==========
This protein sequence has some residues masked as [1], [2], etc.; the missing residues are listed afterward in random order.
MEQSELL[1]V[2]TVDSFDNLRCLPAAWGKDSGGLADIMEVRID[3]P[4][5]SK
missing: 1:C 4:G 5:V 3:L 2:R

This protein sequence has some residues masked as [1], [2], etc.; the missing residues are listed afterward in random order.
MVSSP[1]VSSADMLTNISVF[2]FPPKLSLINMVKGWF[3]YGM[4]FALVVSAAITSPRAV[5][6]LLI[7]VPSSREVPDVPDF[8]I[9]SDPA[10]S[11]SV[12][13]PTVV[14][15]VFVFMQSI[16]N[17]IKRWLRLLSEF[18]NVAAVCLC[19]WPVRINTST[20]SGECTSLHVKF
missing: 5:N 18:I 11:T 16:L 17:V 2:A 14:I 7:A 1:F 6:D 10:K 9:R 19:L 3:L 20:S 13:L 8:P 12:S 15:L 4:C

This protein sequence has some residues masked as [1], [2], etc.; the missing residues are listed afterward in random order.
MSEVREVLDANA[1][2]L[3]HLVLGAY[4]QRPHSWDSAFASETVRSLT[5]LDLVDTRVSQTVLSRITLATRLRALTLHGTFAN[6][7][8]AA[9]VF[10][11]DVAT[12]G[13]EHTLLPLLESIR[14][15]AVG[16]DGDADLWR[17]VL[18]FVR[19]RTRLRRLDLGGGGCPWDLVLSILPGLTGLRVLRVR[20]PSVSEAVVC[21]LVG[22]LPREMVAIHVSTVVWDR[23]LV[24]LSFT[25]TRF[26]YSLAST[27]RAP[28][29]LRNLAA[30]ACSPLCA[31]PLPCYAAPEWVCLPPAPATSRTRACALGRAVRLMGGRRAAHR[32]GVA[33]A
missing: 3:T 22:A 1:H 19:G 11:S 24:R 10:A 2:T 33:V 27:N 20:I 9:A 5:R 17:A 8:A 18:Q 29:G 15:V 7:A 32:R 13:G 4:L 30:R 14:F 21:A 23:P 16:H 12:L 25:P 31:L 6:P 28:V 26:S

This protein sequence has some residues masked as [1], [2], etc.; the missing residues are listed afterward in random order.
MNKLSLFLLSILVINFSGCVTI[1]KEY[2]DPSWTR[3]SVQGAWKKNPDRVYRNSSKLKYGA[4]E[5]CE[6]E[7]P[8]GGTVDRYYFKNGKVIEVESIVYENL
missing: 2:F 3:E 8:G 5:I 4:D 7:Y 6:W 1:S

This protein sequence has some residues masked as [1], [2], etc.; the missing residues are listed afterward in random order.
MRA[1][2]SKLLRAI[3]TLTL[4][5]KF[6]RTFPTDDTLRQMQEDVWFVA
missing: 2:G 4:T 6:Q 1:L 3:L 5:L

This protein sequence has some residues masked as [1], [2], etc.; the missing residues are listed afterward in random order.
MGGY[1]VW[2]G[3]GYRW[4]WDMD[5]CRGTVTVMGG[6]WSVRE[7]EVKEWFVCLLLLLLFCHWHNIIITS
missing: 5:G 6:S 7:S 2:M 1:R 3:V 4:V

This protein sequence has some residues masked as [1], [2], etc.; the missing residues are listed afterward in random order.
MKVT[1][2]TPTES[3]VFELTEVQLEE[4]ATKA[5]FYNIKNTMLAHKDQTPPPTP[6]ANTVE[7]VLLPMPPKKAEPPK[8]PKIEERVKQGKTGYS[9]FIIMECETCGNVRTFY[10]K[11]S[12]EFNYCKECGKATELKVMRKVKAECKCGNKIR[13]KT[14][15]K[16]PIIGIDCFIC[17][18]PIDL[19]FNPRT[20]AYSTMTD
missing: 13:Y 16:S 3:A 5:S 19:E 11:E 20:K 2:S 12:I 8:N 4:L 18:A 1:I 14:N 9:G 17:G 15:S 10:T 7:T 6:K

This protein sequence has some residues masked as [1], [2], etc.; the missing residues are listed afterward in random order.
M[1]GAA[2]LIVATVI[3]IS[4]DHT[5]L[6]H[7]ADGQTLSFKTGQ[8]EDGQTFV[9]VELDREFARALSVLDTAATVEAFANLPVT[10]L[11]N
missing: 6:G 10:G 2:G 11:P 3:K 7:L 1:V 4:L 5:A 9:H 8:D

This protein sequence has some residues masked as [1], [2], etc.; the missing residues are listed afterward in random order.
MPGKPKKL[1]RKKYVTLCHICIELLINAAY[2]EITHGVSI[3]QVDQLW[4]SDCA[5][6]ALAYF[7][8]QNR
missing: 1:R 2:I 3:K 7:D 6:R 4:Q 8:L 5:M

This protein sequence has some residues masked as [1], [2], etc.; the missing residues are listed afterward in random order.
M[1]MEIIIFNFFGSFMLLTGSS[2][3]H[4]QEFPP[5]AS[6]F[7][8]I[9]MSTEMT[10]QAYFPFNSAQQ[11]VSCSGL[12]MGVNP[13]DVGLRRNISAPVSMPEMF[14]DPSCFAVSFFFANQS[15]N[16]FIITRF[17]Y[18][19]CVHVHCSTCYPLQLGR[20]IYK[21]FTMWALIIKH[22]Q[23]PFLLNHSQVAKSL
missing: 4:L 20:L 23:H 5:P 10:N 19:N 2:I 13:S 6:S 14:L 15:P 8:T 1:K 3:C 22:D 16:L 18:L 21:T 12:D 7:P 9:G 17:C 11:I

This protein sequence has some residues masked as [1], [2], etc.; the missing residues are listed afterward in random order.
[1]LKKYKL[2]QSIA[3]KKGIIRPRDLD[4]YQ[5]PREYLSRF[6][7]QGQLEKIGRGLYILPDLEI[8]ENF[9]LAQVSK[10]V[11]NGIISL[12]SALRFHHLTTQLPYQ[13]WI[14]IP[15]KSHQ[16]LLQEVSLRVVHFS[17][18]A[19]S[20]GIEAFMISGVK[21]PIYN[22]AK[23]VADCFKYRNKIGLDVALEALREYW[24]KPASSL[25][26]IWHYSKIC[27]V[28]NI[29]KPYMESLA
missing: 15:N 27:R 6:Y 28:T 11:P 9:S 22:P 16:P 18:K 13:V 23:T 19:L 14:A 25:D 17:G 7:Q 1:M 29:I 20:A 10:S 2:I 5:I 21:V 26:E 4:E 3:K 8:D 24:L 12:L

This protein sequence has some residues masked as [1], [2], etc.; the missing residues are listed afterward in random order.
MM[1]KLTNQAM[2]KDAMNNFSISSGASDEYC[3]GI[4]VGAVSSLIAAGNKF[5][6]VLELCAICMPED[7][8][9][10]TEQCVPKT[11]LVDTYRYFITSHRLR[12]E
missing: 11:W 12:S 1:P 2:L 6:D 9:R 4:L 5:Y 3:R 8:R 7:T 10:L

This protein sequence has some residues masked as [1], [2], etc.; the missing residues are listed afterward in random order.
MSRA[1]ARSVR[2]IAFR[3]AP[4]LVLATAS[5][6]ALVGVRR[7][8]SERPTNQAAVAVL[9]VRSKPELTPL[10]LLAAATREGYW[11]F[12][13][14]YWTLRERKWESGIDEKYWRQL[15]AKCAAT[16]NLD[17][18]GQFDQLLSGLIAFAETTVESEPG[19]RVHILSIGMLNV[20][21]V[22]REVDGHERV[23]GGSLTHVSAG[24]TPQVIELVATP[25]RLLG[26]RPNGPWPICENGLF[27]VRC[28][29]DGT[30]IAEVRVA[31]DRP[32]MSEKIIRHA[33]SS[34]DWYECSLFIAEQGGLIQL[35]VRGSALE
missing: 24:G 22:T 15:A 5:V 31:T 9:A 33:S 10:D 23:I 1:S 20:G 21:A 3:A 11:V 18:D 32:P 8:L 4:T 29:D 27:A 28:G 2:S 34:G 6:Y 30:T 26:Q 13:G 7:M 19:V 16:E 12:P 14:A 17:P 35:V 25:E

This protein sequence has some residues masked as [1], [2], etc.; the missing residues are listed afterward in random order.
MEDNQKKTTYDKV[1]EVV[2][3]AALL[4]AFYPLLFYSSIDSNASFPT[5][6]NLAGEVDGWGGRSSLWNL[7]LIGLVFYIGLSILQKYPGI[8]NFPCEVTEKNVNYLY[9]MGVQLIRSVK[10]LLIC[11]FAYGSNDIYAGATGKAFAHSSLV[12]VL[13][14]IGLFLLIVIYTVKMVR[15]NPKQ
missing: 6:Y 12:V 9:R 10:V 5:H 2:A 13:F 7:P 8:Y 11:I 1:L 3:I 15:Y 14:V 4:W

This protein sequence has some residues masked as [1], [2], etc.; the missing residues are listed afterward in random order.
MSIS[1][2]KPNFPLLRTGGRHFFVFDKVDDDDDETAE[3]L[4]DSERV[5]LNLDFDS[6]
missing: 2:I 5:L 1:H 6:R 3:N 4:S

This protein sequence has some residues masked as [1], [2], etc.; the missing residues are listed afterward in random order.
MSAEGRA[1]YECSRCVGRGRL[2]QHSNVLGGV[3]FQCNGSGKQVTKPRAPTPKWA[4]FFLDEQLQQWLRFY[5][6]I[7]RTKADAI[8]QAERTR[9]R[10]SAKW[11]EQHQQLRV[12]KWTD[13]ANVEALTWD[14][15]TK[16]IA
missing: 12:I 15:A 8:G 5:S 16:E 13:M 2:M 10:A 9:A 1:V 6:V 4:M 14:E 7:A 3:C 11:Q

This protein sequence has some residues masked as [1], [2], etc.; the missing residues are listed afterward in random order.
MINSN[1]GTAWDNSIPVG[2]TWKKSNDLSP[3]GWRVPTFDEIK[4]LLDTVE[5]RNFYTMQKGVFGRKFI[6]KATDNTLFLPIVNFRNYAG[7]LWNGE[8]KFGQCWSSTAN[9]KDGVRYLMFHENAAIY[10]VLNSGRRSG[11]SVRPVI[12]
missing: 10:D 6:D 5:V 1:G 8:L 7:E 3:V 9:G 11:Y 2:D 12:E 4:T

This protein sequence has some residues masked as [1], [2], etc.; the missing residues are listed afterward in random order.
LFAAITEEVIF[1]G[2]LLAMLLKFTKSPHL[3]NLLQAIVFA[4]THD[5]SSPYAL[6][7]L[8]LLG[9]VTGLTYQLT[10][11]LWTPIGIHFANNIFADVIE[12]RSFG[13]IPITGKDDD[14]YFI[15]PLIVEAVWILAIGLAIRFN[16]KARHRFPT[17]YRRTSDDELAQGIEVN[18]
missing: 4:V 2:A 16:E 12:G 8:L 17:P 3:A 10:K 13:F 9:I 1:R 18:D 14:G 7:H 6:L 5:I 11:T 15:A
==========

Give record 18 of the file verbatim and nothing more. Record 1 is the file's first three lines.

This protein sequence has some residues masked as [1], [2], etc.; the missing residues are listed afterward in random order.
LFAAITEEVIF[1]G[2]LLAMLLKFTKSPHL[3]NLLQAIVFA[4]THD[5]SSPYAL[6][7]L[8]LLG[9]VTGLTYQLT[10][11]LWTPIGIHFANNIFADVIE[12]RSFG[13]IPITGKDDD[14]YFI[15]PLIVEAVWILAIGLAIRFN[16]KARHRFPT[17]YRRTSDDELAQGIEVN[18]
missing: 4:V 2:A 16:E 12:G 8:L 17:P 3:A 10:K 13:F 9:I 1:R 18:D 14:G 7:H 6:L 5:I 11:T 15:A